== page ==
• Raising childhood cancer awareness. Many times I have felt heartbreak more than I previously thought I could bear. This is hard “in the trenches” kind of work that I want to quit every day. I have never wanted to quit anything more or as often. There is nothing natural about personally witnessing a young child die and their mother’s grief – and then most of his friends too. This experience has led me to be ashamed of my generation/adults and the decisions we make. We can and must do better than this. I guarantee that in any other situation (be it a shooter, or terrorist, a drunk driver, a text message sent while driving, etc – if those acts killed 7 kids each and every day, we’d have federal legislation in no time to ban whatever it was – the gun, the texting, the drinking and driving. Point taken?  46/7.

 

It’s just a pair of shoes

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I was introduced to Peach’s Neet Feet (PNF) through Clinton Milliken. Clinton Milliken was a 7 year old Cancer warrior Ninja – who fought Medulloblastoma, a brain cancer, for over two years and stole my heart in an instant. Clinton was only on this earth for 7 short years, one month and two days, but his impact has been powerful. He and his Mom created Clinton’s Club a non-profit organization that supports families affected by Pediatric Cancer in his memory and strives to change the statistic 46/7. Clinton loved Random Acts of Kindness (RAOK) and specifically requested them to be performed on his last birthday with us (12/17). Therefore, it is no surprise that Clinton loved Peach and her mission! Two peas in a pod. (www.clintonsclub.org)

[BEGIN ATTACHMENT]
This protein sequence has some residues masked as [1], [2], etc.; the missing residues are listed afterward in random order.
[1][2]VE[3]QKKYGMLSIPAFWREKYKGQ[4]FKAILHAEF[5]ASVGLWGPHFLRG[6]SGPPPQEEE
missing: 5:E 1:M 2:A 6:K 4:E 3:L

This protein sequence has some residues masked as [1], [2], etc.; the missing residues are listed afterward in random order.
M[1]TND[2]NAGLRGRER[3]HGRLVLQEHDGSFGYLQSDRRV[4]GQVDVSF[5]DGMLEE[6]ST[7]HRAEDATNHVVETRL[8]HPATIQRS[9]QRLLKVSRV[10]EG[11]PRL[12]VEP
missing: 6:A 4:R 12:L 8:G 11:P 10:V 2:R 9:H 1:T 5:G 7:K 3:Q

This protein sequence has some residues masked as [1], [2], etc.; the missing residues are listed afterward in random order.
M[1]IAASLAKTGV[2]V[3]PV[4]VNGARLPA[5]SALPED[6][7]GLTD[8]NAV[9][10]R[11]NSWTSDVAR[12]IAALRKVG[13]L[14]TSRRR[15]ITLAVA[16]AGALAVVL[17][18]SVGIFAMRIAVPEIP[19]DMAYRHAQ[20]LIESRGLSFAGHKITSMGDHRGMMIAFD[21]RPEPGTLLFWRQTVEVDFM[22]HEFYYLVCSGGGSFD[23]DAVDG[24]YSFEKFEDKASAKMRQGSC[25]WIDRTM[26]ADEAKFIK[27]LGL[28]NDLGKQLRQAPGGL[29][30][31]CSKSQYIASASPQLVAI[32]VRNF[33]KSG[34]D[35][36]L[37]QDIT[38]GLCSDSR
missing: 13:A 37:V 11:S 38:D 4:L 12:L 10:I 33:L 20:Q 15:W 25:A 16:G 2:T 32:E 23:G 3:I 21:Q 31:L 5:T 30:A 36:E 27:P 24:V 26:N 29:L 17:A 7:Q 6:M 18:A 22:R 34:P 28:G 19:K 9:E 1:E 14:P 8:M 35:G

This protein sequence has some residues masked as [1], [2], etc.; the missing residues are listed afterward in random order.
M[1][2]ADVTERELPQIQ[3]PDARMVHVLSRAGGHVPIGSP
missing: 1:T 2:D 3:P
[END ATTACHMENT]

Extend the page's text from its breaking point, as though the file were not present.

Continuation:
PNF is a grassroots custom shoe donation project. Madison Steiner and her team of guest artists hand paint and donate canvas shoes for children battling cancer, serious illness, and lifelong disabilities. Shortly after meeting Clinton, he received his pair of PNF’s and oh how he loved those shoes! I remember how amazing they looked, but more vividly I remember how they made Clinton feel. Clinton’s PNF’s brought him Joy and made him smile that smile. He used descriptive words like “cool”, “colorful” and “special” to describe his shoes. You can see some snazzy photos of Clinton’s shoes here: http://www.peachsneetfeet.com/theirstory/57-clinton.Image